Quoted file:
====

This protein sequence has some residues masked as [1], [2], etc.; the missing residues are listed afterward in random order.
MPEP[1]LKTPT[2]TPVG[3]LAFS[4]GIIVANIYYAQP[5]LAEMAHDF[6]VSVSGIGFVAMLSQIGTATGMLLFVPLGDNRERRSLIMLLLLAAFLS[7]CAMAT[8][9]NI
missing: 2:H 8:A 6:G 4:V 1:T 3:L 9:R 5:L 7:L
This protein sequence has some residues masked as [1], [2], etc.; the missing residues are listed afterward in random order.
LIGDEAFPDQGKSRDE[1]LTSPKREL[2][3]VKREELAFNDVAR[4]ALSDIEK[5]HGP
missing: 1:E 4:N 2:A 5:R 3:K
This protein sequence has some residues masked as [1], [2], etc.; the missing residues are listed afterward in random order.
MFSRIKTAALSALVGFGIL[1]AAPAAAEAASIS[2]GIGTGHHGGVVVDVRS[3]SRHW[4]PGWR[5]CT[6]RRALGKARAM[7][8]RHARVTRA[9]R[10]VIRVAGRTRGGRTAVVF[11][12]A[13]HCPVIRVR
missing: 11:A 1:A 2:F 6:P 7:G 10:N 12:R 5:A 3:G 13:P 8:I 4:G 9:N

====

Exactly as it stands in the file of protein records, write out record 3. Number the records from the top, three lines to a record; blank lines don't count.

This protein sequence has some residues masked as [1], [2], etc.; the missing residues are listed afterward in random order.
MFSRIKTAALSALVGFGIL[1]AAPAAAEAASIS[2]GIGTGHHGGVVVDVRS[3]SRHW[4]PGWR[5]CT[6]RRALGKARAM[7][8]RHARVTRA[9]R[10]VIRVAGRTRGGRTAVVF[11][12]A[13]HCPVIRVR
missing: 11:A 1:A 2:F 6:P 7:G 10:N 12:R 5:A 3:G 13:P 8:I 4:G 9:N